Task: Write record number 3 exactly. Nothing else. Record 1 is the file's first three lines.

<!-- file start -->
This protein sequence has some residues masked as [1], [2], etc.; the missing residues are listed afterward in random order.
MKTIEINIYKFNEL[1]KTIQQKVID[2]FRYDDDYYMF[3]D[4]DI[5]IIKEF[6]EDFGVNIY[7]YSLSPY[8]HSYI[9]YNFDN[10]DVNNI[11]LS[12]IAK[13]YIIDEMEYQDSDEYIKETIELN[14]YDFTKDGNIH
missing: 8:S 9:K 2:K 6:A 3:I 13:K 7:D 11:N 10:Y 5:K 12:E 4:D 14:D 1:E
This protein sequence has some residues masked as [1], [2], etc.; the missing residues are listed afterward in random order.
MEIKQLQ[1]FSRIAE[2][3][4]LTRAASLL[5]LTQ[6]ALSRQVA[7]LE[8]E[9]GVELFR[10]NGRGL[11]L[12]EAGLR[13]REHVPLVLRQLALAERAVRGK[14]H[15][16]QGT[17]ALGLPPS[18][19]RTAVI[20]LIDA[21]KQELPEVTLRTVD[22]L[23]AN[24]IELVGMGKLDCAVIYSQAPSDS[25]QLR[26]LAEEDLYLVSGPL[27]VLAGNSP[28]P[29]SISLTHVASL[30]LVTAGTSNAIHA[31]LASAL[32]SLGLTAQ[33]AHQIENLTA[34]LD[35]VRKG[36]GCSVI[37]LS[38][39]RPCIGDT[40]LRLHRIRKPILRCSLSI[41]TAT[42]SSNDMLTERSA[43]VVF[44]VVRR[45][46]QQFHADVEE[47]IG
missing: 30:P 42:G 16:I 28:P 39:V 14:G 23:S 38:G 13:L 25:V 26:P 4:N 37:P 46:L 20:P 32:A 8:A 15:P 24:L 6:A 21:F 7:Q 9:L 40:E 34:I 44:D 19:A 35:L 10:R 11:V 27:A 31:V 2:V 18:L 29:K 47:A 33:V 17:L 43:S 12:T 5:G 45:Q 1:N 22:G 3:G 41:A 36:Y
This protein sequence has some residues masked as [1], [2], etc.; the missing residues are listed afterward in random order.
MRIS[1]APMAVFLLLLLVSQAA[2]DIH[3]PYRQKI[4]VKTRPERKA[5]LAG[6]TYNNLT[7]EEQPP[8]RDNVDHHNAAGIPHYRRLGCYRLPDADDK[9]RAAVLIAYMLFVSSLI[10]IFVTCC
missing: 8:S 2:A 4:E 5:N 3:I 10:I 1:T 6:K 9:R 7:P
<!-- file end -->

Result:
This protein sequence has some residues masked as [1], [2], etc.; the missing residues are listed afterward in random order.
MRIS[1]APMAVFLLLLLVSQAA[2]DIH[3]PYRQKI[4]VKTRPERKA[5]LAG[6]TYNNLT[7]EEQPP[8]RDNVDHHNAAGIPHYRRLGCYRLPDADDK[9]RAAVLIAYMLFVSSLI[10]IFVTCC
missing: 8:S 2:A 4:E 5:N 3:I 10:I 1:T 6:K 9:R 7:P